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The Finch family is white.
One of the major things that is going on in the book centers around the fact that they are white and that they are pretty much one of the higher class families in Maycomb. Because they are those things, it makes it a lot more remarkable that Atticus Finch is defending Tom Robinson, the black man who has been accused of raping the white woman, Mayella Ewell.
One of the major points of the book is that Atticus is tolerant and that he is trying to teach his kids that same sort of attitude.
Scout's family is white, as are most of the families in Macomb that Lee focuses on. The point of the story is to draw attention to racism in the South and Harper Lee does this by telling the story from the perspective of an adult white woman remembering her childhood in Maycomb.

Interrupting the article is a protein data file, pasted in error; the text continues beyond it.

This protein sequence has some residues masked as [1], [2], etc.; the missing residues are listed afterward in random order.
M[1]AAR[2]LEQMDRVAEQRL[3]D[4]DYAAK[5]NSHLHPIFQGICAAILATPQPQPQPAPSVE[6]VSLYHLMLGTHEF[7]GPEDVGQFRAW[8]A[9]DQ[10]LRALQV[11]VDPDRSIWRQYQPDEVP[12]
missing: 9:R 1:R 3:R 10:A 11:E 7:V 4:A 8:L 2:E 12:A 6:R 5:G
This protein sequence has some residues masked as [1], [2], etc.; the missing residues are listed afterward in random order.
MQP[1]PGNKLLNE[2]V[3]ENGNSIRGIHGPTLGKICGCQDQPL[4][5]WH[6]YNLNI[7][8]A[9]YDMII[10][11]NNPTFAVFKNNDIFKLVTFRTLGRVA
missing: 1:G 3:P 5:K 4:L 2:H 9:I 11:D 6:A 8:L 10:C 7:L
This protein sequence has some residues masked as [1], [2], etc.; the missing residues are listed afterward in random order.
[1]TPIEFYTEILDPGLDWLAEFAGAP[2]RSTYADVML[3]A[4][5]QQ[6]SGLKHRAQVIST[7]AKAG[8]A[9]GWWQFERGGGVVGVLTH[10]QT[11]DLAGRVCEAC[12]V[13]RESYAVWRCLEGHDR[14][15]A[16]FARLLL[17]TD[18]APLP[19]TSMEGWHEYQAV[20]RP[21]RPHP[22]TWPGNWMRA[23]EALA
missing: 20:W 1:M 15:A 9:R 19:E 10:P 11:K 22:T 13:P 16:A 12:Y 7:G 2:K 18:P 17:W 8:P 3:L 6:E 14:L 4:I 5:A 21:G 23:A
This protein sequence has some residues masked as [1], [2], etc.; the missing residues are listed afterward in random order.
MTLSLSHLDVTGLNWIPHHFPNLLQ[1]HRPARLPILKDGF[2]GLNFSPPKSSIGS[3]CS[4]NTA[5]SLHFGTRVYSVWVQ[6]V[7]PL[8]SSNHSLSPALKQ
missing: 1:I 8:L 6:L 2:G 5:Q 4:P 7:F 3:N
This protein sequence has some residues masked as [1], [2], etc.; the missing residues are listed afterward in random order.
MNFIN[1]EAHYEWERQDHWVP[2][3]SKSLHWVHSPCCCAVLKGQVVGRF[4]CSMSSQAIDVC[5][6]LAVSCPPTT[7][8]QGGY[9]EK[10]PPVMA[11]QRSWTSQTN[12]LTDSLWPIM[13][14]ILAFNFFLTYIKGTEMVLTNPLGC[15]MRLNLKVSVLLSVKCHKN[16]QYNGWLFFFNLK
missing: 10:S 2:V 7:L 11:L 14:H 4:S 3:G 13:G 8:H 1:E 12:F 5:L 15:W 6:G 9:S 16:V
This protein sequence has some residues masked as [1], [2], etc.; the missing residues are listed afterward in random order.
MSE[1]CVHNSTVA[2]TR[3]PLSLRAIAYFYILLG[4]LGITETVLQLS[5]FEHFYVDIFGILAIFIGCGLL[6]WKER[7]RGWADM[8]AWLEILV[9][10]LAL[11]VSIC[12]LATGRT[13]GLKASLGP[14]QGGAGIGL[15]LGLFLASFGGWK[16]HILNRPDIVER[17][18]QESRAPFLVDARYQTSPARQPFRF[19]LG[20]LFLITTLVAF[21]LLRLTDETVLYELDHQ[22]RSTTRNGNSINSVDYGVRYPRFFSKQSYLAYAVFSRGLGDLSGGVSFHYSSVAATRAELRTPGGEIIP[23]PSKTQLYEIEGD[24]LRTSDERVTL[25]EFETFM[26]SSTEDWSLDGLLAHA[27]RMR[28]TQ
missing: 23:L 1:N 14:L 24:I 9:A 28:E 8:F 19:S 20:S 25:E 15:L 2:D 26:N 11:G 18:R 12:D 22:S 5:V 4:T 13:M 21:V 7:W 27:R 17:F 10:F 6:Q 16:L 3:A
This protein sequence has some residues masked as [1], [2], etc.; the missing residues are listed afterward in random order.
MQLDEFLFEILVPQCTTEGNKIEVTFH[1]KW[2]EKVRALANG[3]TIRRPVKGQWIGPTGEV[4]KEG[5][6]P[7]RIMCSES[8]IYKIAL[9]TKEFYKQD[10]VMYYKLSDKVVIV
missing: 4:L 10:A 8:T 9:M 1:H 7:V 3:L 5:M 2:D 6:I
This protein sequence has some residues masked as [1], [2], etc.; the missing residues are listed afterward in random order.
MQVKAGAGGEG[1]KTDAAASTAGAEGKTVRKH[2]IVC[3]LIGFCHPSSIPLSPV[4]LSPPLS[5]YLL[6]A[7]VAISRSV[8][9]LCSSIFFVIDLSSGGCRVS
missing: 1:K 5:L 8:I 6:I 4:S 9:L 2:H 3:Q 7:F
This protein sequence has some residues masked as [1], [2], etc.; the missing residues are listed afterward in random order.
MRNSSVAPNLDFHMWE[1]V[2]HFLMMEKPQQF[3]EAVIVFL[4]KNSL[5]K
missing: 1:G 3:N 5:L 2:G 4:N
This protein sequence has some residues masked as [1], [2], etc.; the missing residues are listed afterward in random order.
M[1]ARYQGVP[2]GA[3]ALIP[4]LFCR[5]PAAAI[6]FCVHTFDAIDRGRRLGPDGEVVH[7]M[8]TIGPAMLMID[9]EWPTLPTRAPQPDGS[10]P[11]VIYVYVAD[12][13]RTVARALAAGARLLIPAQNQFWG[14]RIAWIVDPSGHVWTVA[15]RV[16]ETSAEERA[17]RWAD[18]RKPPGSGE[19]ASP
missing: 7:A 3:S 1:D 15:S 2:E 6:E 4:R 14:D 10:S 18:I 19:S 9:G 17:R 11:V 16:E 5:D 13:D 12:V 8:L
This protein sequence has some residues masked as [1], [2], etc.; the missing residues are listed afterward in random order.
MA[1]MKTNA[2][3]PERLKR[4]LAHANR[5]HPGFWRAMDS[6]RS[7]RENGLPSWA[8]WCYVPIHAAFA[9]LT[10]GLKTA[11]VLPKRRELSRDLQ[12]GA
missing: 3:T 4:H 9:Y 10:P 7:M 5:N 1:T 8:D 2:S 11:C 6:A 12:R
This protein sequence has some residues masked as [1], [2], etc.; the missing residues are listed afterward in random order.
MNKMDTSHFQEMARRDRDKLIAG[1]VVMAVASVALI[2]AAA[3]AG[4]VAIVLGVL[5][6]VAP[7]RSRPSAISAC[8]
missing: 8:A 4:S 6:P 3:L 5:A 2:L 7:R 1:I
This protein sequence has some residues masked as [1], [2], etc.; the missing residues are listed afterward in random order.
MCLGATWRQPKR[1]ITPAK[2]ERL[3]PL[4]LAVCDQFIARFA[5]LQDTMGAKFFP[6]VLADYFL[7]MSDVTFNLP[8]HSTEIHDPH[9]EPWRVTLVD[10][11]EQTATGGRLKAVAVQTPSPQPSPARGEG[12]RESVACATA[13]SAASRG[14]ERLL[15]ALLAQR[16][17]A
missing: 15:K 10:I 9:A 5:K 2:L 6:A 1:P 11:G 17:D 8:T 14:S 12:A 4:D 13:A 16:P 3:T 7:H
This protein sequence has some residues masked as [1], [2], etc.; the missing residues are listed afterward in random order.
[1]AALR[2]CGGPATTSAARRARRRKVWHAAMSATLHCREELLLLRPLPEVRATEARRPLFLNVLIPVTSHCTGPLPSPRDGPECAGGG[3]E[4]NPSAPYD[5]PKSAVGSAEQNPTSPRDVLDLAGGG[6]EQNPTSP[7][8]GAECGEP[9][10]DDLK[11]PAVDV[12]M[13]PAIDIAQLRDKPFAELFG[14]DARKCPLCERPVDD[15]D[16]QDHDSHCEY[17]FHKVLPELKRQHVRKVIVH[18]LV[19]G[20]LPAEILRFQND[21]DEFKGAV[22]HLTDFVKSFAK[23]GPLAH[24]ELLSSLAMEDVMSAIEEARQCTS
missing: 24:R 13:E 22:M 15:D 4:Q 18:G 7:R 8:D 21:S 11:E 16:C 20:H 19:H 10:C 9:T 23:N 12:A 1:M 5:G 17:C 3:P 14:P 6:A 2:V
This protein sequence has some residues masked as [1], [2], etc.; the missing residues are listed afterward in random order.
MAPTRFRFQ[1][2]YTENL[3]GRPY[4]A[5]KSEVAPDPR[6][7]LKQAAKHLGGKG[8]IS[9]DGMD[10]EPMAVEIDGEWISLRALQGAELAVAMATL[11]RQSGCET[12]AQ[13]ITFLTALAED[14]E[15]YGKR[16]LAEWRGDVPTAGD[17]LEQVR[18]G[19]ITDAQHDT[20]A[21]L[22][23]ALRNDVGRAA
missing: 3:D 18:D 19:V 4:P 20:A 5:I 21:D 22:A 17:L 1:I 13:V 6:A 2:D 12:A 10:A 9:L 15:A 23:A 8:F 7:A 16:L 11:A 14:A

The story follows Scout as she recounts the time that her father, Atticus, took on the case of Tom Robinson, a black man. Tom was wrongly accused of raping a white woman, Mayella Ewell. Although the Ewell family was not a respected one, and Tom Robinson was a respected back man, the town is still enraged that a black man has raped a white woman and they call for his conviction. Atticus takes the case and defends him with everything he has, but Tom is still convicted. This shows that that despite being Tom innocent, the town was unwilling to admit that the white man in this case (Mayella's abusive father) could have been to blame and that the black man was correct. This would have had far-reaching connotations and consequences in the South at that time, and we get the impression from the book that most people in two believed Tom had to be guilty anyway simply because he was black.
Although Scout and her family are white, her father Atticus "tries to love all people" and earnestly attempts to teach this to both of his children throughout the book. The underlying message of the novel is that racism is a choice.
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